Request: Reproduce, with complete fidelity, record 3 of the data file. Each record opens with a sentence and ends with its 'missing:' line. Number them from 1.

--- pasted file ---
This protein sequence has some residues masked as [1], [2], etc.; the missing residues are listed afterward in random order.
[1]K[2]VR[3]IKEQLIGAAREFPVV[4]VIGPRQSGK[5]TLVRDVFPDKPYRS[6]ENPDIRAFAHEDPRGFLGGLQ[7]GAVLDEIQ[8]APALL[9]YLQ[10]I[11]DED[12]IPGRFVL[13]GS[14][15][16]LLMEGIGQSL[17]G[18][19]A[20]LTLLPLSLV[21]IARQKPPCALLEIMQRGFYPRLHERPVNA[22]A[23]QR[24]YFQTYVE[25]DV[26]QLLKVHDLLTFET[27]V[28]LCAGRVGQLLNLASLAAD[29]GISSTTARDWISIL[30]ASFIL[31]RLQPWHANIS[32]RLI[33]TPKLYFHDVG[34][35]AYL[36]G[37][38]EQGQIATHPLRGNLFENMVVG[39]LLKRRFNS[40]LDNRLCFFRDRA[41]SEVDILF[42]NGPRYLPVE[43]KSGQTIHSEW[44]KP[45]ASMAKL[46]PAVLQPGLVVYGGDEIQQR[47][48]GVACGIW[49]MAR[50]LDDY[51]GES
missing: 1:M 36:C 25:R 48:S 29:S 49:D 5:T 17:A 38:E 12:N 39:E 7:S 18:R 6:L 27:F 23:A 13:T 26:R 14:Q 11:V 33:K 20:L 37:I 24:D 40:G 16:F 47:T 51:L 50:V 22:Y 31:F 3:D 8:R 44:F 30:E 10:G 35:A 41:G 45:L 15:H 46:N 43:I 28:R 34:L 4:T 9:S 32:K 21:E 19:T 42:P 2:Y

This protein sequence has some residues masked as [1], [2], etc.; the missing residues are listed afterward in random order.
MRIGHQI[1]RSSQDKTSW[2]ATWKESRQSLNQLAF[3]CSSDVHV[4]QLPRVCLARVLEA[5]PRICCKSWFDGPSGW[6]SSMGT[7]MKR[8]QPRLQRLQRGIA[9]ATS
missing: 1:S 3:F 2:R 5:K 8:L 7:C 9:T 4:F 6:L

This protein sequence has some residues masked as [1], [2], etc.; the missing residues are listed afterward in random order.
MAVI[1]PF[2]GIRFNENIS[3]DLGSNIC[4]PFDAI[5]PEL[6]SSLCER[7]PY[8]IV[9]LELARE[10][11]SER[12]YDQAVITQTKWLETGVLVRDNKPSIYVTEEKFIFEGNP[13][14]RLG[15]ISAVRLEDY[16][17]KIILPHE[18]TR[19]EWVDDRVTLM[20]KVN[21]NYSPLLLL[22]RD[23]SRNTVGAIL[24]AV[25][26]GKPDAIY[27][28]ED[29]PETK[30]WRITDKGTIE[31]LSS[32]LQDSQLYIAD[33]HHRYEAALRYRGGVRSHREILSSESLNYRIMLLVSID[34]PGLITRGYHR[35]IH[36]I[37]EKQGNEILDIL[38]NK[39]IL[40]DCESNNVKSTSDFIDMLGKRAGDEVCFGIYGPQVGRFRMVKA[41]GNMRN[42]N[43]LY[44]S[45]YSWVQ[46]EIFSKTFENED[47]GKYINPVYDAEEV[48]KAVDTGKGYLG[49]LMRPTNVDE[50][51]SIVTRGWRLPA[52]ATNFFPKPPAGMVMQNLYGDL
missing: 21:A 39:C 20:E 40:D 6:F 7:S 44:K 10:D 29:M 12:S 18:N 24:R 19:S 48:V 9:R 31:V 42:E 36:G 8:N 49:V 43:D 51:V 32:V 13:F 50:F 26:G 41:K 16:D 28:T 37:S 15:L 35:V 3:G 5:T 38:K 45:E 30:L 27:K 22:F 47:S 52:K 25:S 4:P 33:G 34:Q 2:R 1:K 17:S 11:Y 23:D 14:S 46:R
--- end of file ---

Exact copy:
This protein sequence has some residues masked as [1], [2], etc.; the missing residues are listed afterward in random order.
MAVI[1]PF[2]GIRFNENIS[3]DLGSNIC[4]PFDAI[5]PEL[6]SSLCER[7]PY[8]IV[9]LELARE[10][11]SER[12]YDQAVITQTKWLETGVLVRDNKPSIYVTEEKFIFEGNP[13][14]RLG[15]ISAVRLEDY[16][17]KIILPHE[18]TR[19]EWVDDRVTLM[20]KVN[21]NYSPLLLL[22]RD[23]SRNTVGAIL[24]AV[25][26]GKPDAIY[27][28]ED[29]PETK[30]WRITDKGTIE[31]LSS[32]LQDSQLYIAD[33]HHRYEAALRYRGGVRSHREILSSESLNYRIMLLVSID[34]PGLITRGYHR[35]IH[36]I[37]EKQGNEILDIL[38]NK[39]IL[40]DCESNNVKSTSDFIDMLGKRAGDEVCFGIYGPQVGRFRMVKA[41]GNMRN[42]N[43]LY[44]S[45]YSWVQ[46]EIFSKTFENED[47]GKYINPVYDAEEV[48]KAVDTGKGYLG[49]LMRPTNVDE[50][51]SIVTRGWRLPA[52]ATNFFPKPPAGMVMQNLYGDL
missing: 21:A 39:C 20:E 40:D 6:F 7:S 44:K 10:D 29:M 12:S 18:N 24:R 19:S 48:V 9:R 31:V 42:E 36:G 8:N 49:V 43:D 51:V 32:V 13:F 50:F 26:G 41:K 16:D 28:T 37:S 15:L 35:V 3:G 5:T 38:K 45:E 30:L 27:K 22:F 47:S 52:K 25:S 4:P 33:G 34:Q 2:R 1:K 17:S 11:Y 23:D 14:S 46:R